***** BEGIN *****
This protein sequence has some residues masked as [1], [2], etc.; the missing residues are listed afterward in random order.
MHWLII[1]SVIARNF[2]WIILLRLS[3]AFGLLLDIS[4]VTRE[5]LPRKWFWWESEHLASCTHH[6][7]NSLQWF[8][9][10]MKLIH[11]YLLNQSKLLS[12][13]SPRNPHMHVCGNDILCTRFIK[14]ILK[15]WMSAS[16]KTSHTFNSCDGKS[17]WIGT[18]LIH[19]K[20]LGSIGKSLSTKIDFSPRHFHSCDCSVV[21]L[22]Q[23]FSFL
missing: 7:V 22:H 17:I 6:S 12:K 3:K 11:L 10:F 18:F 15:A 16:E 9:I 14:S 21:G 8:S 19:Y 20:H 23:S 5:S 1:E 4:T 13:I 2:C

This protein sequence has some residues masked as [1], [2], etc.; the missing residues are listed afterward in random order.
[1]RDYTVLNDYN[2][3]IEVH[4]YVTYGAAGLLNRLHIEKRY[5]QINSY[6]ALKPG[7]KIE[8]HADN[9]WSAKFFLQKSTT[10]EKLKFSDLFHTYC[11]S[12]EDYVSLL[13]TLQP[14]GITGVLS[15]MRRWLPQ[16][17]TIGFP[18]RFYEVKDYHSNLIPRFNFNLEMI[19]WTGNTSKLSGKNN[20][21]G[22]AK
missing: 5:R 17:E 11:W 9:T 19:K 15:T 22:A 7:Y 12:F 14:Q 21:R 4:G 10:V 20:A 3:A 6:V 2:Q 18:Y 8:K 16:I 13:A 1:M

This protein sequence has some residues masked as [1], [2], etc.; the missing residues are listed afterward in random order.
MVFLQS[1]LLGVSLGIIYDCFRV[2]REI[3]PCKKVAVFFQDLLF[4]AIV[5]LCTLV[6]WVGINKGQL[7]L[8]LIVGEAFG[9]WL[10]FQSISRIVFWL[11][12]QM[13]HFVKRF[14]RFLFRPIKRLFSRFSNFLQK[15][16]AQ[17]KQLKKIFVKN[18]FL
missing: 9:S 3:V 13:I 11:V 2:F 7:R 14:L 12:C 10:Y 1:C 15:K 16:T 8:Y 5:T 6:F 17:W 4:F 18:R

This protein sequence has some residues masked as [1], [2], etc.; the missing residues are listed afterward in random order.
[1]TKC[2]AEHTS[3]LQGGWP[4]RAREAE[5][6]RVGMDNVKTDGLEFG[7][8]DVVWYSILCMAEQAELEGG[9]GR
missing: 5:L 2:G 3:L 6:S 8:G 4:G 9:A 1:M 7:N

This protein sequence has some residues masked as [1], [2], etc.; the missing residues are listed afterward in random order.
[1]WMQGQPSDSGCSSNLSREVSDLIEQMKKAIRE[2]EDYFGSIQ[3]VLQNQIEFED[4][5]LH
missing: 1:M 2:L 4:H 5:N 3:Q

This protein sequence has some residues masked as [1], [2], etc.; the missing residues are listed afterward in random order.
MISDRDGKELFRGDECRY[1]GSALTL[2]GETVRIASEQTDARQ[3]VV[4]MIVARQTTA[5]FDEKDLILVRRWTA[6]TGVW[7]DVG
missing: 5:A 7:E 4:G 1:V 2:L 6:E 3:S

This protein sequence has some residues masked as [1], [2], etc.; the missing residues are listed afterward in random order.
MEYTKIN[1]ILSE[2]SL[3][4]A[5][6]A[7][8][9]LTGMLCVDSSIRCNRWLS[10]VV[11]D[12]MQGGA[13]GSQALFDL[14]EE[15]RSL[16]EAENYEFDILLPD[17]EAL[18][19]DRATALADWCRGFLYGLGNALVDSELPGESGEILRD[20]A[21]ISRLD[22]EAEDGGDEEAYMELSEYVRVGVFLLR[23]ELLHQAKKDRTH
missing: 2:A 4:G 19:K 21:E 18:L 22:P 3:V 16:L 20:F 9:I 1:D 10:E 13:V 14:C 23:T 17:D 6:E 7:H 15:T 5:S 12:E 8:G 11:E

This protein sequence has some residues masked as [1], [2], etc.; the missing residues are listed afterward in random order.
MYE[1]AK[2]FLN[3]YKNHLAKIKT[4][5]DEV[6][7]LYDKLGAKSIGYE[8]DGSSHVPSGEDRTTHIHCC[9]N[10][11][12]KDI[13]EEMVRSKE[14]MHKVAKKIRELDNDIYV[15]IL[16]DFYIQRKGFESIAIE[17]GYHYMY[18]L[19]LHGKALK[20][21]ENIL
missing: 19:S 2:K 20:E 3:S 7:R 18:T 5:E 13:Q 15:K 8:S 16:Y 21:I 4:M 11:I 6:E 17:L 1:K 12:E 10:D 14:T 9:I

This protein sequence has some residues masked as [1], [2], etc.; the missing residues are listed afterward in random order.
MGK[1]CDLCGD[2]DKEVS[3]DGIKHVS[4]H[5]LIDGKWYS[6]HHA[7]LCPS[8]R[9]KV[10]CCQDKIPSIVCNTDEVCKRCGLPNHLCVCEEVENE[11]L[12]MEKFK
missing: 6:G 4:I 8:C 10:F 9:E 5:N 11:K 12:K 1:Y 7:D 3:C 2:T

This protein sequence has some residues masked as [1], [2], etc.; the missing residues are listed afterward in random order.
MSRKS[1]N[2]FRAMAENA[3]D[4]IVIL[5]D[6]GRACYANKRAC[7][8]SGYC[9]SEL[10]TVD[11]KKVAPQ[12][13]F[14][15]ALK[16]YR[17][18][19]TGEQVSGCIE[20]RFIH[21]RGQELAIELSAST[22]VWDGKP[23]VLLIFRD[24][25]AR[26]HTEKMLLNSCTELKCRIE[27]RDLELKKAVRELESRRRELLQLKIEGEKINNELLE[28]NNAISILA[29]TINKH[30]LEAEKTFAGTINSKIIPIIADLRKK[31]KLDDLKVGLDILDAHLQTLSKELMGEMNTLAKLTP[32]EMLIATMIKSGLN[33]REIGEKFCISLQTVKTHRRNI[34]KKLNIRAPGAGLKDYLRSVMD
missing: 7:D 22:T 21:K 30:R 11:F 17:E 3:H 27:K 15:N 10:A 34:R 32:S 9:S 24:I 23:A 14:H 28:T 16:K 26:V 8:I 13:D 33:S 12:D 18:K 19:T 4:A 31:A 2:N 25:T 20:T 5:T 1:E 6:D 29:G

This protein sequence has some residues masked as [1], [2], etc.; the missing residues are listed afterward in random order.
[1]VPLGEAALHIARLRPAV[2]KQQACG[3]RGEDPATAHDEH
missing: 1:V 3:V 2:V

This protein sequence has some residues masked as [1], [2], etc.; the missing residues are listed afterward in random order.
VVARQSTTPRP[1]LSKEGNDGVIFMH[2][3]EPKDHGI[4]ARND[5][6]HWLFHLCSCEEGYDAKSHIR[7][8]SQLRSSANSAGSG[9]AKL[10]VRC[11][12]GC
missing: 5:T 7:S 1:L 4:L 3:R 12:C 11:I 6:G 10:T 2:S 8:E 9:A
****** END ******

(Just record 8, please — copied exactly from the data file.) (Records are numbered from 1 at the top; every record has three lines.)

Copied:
This protein sequence has some residues masked as [1], [2], etc.; the missing residues are listed afterward in random order.
MYE[1]AK[2]FLN[3]YKNHLAKIKT[4][5]DEV[6][7]LYDKLGAKSIGYE[8]DGSSHVPSGEDRTTHIHCC[9]N[10][11][12]KDI[13]EEMVRSKE[14]MHKVAKKIRELDNDIYV[15]IL[16]DFYIQRKGFESIAIE[17]GYHYMY[18]L[19]LHGKALK[20][21]ENIL
missing: 19:S 2:K 20:E 3:S 7:R 18:T 5:E 13:Q 15:K 8:S 16:Y 21:I 4:M 11:I 6:E 17:L 1:K 12:E 10:D 14:T 9:I